NHS cash injection address long-term sustainability | KPMG | UK

Autumn Budget: NHS cash injection fails to address long-term sustainability

NHS cash injection address long-term sustainability

Jason Parker, Head of Health for KPMG, comments on the Autumn Budget announcement:

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Jason Parker, Head of Health for KPMG, comments on the Autumn Budget announcement: “On the face of it, Mr Hammond announced a significant injection to the NHS and recognised the immediate concerns that need addressing. But on closer inspection, while nearly all trusts are in significant and rising deficit, the money is not enough.

“To put the £350m for winter pressures in context, if the funding went solely to acute hospitals (152 of them), each would only receive just over £2m each. However, I expect the total will be spread even more thinly across all our NHS services.

“While no commitments have been made, it was promising to hear Mr Hammond’s recognition that an Agenda for Change pay increase is much needed for our hard working NHS staff. However, those not on the Agenda for Change contract are likely to see their pay freezes continue. Also unclear is whether the end to the pay freeze will be fully funded, or whether NHS organisations will need to add it to their savings requirement.

“However, the biggest disappointment with the announcement is the limited focus on long-term sustainability of the NHS. While the cash injection might help alleviate retention issues for now, in the medium-term, there is a huge shortfall of staff. The forecast future shortage is eye watering and we are seeing larger numbers of staff leave the NHS to return to their home countries following the Brexit vote. The Budget lacked a focus on training, education, and skills to help the NHS deliver a workforce for tomorrow, and this needs urgent attention.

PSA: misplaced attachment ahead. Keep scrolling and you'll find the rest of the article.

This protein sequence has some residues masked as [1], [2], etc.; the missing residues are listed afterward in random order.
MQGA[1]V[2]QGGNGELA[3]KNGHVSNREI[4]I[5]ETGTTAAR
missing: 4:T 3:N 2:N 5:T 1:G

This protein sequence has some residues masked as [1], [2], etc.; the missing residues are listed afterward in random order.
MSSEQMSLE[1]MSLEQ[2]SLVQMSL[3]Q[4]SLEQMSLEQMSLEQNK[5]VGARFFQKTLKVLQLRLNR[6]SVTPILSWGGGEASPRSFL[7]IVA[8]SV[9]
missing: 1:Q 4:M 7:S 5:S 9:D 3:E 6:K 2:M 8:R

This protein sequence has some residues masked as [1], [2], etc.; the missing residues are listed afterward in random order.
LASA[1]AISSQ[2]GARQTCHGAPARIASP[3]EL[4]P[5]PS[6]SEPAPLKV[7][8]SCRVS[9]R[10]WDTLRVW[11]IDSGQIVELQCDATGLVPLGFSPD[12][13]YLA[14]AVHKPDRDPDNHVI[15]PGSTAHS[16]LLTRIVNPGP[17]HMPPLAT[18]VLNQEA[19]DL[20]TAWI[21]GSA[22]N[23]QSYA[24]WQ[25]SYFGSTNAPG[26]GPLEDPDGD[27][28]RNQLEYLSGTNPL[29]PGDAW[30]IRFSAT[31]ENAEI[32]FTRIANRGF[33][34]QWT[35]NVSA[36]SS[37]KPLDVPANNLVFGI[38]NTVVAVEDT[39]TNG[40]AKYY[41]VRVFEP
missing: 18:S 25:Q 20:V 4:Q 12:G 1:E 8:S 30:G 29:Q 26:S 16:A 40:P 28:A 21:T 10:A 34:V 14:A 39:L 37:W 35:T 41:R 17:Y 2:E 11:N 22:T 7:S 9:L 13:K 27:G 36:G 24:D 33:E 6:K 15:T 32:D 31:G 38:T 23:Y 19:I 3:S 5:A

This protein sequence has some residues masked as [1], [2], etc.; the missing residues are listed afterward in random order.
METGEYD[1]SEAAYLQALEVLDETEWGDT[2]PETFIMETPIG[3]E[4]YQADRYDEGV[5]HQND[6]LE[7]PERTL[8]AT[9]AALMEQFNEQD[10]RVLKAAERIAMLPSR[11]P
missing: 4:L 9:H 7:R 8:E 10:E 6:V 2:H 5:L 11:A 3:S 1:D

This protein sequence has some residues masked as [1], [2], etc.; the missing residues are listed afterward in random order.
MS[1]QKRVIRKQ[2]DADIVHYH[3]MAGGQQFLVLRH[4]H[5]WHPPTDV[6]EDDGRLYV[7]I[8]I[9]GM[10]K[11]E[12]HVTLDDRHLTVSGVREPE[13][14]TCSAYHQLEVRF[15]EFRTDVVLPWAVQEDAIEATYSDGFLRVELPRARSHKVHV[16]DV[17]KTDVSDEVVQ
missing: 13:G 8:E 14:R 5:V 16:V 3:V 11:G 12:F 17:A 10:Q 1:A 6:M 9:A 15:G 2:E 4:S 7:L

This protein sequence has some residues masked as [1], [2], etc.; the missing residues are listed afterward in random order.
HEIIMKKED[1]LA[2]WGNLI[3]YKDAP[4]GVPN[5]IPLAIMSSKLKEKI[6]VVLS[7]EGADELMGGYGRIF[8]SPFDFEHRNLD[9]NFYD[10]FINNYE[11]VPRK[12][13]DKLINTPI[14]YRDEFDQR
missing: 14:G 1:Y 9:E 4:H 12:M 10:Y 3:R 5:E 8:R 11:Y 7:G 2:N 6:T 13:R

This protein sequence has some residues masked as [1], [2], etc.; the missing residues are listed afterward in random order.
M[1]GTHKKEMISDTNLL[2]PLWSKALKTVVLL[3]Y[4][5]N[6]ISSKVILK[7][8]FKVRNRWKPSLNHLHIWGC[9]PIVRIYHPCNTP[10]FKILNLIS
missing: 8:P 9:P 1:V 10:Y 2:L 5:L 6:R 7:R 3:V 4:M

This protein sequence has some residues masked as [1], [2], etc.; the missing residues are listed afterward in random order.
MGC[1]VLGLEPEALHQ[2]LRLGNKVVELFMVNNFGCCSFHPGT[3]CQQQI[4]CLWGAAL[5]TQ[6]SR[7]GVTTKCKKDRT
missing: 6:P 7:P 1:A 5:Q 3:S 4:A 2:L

“Also pointing to a lack of long-term focus is the failure for the Budget to addresses the next step in ‘Sustainability and Transformation Plans’: Accountable Care Systems (ACS), or Accountable Care Organisations (ACOs). Investment here, to redesign services so they are fit for local geographies and the necessary financial and governance levers could ultimately save the NHS billions in the long-run, and it is disappointing that a focus in this area is not part of the detail. And adding salt to the wound here, social care wasn’t mentioned at all. The system was facing huge challenges at the time of the Spring Budget, and the cash injection simply isn’t enough to address them.”

ENDS

Notes to Editors:

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